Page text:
I would love to hear from you!  Send me an email if you would like to participate in this project or submit a potential interview question.



The goal of these interviews is to provide real-life insight to future vet students by examining the steps others took who got accepted.

These interviews also feature vets from many different niches and can be a great resource for veterinary students to look at while thinking about life after vet school.

Hi I’m Diana


Whether you are thinking about applying to vet school, already in vet school, looking for scholarship resources, or study tips, I’m here to help you MAKE. IT. HAPPEN.


When I went through the application process for veterinary school I had many unanswered questions.  The majority of the information out there was outdated. This is why I created this site. I would like it to be a relevant resource for how to get into veterinary school.


I applied to 3 schools, 1 cycle. I got accepted to Ross and decided to go there because I was able to start veterinary school right away, instead of waiting until the next cycle to apply again. The way I viewed it was that at Ross I would already be 2 years ahead, I started Ross in September of 2012, if I had waited for another VMCAS cycle and gotten into a US school I wouldn’t have started until September 2014. Being a nontraditional student, I didn’t feel like I had the time to wait.


I took the GRE twice and scored a 322 my second time. Luckily for vet school, you can take the GRE as many times as you want. I am positive that if I had something like Magoosh when preparing, I wouldn’t have had to take the test twice. (How stressful that was!) 


If you have any questions about Ross or the island of St. Kitts, please don’t hesitate to email me through the contact form above.




Once I made the decision to apply to veterinary school, I spent every waking hour, either taking the prerequisites, studying for the GRE, or getting my large and small animal experience hours in.


For my large animal hours, I called 6 equine vets in my area and asked if I could shadow them. One of them agreed and I got to ride around all day helping the veterinarian take care of sick horses. I could not believe the hours this vet was on the job, just when he thought he would be going home, he would get another call for a colic horse case, hoof rot, or something else. We worked until midnight many days. I highly recommend anyone who is thinking about vet school to get some equine experience because you will have to be comfortable around horses while in vet school. They are big intimidating animals and if you’ve never been around one you won’t be comfortable palpating one in your anatomy class or large animal medicine class.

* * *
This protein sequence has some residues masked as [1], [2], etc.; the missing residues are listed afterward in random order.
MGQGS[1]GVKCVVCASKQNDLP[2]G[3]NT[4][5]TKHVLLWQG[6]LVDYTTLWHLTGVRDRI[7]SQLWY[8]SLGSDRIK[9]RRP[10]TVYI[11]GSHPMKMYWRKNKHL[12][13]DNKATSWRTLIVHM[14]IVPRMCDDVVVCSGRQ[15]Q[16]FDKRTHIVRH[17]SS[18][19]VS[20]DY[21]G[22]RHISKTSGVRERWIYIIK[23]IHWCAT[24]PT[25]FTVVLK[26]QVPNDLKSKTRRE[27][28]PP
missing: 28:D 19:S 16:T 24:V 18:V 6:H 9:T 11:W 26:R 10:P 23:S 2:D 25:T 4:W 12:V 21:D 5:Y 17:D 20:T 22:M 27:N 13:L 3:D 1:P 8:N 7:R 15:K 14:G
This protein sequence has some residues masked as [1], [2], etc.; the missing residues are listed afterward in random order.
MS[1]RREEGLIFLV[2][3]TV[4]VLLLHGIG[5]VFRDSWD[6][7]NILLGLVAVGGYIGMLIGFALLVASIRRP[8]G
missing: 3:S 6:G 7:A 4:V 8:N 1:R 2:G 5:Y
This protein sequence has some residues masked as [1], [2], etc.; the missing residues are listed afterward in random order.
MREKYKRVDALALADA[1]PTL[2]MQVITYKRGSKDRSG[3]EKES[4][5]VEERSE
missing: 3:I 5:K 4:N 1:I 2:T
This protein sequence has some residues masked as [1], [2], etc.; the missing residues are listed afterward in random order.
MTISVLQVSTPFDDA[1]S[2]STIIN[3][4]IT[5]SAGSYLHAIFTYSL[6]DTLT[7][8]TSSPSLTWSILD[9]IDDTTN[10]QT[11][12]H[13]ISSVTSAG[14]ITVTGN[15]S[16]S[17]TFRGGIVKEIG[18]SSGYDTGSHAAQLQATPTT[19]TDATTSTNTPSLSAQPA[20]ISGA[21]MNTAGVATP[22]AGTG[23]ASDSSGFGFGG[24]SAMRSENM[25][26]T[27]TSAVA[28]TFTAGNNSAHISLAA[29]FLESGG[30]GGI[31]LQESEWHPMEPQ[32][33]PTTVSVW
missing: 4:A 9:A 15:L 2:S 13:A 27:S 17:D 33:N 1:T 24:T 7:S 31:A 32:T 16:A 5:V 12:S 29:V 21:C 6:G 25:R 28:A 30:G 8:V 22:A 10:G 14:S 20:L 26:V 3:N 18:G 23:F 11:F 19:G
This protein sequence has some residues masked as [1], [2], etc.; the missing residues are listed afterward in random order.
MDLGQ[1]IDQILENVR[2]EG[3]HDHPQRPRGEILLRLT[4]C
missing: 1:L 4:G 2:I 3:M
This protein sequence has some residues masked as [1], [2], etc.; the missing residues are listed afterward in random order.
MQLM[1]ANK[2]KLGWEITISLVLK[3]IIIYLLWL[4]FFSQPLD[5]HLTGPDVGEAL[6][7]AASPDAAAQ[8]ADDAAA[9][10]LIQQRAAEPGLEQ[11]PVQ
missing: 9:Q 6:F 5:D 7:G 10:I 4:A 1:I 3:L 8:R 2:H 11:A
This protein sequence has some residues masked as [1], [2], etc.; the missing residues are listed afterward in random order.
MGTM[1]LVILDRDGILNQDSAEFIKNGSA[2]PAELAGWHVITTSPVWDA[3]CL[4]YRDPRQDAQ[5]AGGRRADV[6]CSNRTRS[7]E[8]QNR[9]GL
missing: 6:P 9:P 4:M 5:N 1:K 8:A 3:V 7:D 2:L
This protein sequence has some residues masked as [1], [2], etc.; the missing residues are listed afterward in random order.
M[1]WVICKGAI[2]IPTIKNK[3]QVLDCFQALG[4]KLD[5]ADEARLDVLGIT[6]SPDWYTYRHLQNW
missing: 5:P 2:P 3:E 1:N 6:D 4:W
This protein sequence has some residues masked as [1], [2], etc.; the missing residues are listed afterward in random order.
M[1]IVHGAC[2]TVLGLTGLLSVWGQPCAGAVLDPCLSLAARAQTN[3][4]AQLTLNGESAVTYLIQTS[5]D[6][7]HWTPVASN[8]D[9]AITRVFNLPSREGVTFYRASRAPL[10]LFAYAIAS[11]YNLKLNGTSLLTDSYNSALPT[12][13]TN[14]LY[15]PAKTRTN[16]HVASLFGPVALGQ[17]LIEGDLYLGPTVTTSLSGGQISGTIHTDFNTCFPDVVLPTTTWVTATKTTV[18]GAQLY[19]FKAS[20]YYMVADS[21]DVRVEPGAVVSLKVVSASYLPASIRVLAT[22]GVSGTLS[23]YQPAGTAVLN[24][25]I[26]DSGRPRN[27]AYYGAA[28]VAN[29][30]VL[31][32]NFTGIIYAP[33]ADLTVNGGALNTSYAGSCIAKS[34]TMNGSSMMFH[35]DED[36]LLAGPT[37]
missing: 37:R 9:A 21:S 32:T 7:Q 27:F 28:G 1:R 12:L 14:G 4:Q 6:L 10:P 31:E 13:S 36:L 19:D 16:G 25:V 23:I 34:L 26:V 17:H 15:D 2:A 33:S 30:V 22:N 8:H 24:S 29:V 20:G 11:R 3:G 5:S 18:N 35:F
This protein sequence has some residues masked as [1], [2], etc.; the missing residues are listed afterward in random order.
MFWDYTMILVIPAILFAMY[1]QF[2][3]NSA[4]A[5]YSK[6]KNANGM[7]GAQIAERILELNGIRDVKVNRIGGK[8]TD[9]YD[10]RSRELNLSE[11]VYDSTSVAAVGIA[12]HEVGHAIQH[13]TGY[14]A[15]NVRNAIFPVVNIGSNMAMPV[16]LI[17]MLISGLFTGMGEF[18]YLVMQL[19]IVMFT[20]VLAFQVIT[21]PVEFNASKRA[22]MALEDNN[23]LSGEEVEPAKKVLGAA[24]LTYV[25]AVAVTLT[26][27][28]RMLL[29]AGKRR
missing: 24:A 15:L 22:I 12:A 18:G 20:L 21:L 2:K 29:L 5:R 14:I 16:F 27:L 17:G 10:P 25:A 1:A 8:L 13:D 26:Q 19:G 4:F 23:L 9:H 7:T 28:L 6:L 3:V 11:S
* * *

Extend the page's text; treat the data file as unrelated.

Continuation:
For my small animal hours, I started out being a kennel volunteer in my local humane society. My goal was to use that to get my foot in the door and eventually work my way into the surgery center. I had heard the surgery center took volunteers but it was hard to get in. After volunteering 4 days a week cleaning kennels for 3 months, I was able to move into the surgery center, where I assisted the veterinarians and 4th-year vet students in mostly spay and neuters. This volunteer work was imperative for me and it provided me with a wealth of knowledge going into vet school.


If veterinary school is your dream then don’t give up. You can make it happen, as you can see from these interviews there isn’t one recipe to follow that will be a sure-fire way to get in. Each person I interviewed has a little bit of a different story. Use these interviews as a source of inspiration. The ideas you will get by reading the interviews can be emulated and tailored to your own life.